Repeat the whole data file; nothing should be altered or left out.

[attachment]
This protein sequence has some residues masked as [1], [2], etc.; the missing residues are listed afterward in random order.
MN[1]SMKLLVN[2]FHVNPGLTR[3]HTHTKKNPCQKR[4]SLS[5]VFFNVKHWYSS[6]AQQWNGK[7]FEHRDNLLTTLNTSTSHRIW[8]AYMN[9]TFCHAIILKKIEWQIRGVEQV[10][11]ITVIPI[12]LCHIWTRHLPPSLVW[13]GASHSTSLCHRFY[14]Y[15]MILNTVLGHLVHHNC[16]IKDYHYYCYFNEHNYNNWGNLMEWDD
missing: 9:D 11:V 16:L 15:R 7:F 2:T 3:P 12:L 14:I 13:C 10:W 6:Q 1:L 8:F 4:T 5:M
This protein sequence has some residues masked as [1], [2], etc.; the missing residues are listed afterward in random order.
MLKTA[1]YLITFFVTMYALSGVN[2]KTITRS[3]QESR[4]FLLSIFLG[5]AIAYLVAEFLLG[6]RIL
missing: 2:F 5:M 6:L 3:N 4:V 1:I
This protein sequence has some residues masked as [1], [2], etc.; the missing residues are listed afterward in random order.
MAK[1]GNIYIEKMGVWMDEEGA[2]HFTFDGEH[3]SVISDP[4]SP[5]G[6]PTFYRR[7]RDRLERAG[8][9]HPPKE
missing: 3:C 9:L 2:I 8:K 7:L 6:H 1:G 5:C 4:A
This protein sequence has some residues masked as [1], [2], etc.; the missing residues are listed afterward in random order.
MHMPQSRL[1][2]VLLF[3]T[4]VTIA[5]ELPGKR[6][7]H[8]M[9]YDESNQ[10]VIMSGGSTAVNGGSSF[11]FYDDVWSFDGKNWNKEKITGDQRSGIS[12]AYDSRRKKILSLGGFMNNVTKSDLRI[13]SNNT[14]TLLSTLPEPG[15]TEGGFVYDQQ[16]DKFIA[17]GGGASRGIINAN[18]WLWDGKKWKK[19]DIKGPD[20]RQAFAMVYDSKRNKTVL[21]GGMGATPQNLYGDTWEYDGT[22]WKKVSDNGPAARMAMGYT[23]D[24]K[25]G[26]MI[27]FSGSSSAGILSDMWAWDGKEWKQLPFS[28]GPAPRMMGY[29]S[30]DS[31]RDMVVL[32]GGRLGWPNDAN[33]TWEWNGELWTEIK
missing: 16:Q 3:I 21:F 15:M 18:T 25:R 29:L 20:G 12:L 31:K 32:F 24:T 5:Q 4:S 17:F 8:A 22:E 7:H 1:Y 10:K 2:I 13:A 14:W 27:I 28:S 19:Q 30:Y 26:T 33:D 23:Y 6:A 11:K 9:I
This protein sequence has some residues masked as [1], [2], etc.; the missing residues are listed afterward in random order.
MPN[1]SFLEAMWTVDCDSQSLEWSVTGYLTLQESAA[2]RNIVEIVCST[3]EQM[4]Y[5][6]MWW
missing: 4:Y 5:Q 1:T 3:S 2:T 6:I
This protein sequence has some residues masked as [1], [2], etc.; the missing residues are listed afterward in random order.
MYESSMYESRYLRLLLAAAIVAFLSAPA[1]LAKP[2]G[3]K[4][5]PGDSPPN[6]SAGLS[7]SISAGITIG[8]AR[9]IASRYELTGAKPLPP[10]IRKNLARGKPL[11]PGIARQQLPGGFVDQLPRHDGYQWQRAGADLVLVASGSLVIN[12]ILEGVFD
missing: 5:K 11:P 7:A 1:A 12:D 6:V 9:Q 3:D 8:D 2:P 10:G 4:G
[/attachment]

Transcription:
This protein sequence has some residues masked as [1], [2], etc.; the missing residues are listed afterward in random order.
MN[1]SMKLLVN[2]FHVNPGLTR[3]HTHTKKNPCQKR[4]SLS[5]VFFNVKHWYSS[6]AQQWNGK[7]FEHRDNLLTTLNTSTSHRIW[8]AYMN[9]TFCHAIILKKIEWQIRGVEQV[10][11]ITVIPI[12]LCHIWTRHLPPSLVW[13]GASHSTSLCHRFY[14]Y[15]MILNTVLGHLVHHNC[16]IKDYHYYCYFNEHNYNNWGNLMEWDD
missing: 9:D 11:V 16:L 15:R 7:F 2:T 3:P 12:L 14:I 13:C 10:W 6:Q 1:L 8:F 4:T 5:M
This protein sequence has some residues masked as [1], [2], etc.; the missing residues are listed afterward in random order.
MLKTA[1]YLITFFVTMYALSGVN[2]KTITRS[3]QESR[4]FLLSIFLG[5]AIAYLVAEFLLG[6]RIL
missing: 2:F 5:M 6:L 3:N 4:V 1:I
This protein sequence has some residues masked as [1], [2], etc.; the missing residues are listed afterward in random order.
MAK[1]GNIYIEKMGVWMDEEGA[2]HFTFDGEH[3]SVISDP[4]SP[5]G[6]PTFYRR[7]RDRLERAG[8][9]HPPKE
missing: 3:C 9:L 2:I 8:K 7:L 6:H 1:G 5:C 4:A
This protein sequence has some residues masked as [1], [2], etc.; the missing residues are listed afterward in random order.
MHMPQSRL[1][2]VLLF[3]T[4]VTIA[5]ELPGKR[6][7]H[8]M[9]YDESNQ[10]VIMSGGSTAVNGGSSF[11]FYDDVWSFDGKNWNKEKITGDQRSGIS[12]AYDSRRKKILSLGGFMNNVTKSDLRI[13]SNNT[14]TLLSTLPEPG[15]TEGGFVYDQQ[16]DKFIA[17]GGGASRGIINAN[18]WLWDGKKWKK[19]DIKGPD[20]RQAFAMVYDSKRNKTVL[21]GGMGATPQNLYGDTWEYDGT[22]WKKVSDNGPAARMAMGYT[23]D[24]K[25]G[26]MI[27]FSGSSSAGILSDMWAWDGKEWKQLPFS[28]GPAPRMMGY[29]S[30]DS[31]RDMVVL[32]GGRLGWPNDAN[33]TWEWNGELWTEIK
missing: 16:Q 3:I 21:F 15:M 18:T 25:R 29:L 20:G 12:L 31:K 32:F 24:T 5:Q 4:S 17:F 8:A 22:E 7:H 1:Y 10:K 2:I 13:A 14:W 27:I 28:S 19:Q 30:Y 26:T 33:D 23:Y 6:A 11:K 9:I
This protein sequence has some residues masked as [1], [2], etc.; the missing residues are listed afterward in random order.
MPN[1]SFLEAMWTVDCDSQSLEWSVTGYLTLQESAA[2]RNIVEIVCST[3]EQM[4]Y[5][6]MWW
missing: 4:Y 5:Q 1:T 3:S 2:T 6:I
This protein sequence has some residues masked as [1], [2], etc.; the missing residues are listed afterward in random order.
MYESSMYESRYLRLLLAAAIVAFLSAPA[1]LAKP[2]G[3]K[4][5]PGDSPPN[6]SAGLS[7]SISAGITIG[8]AR[9]IASRYELTGAKPLPP[10]IRKNLARGKPL[11]PGIARQQLPGGFVDQLPRHDGYQWQRAGADLVLVASGSLVIN[12]ILEGVFD
missing: 5:K 11:P 7:A 1:A 12:D 6:V 9:Q 3:D 8:D 2:P 10:G 4:G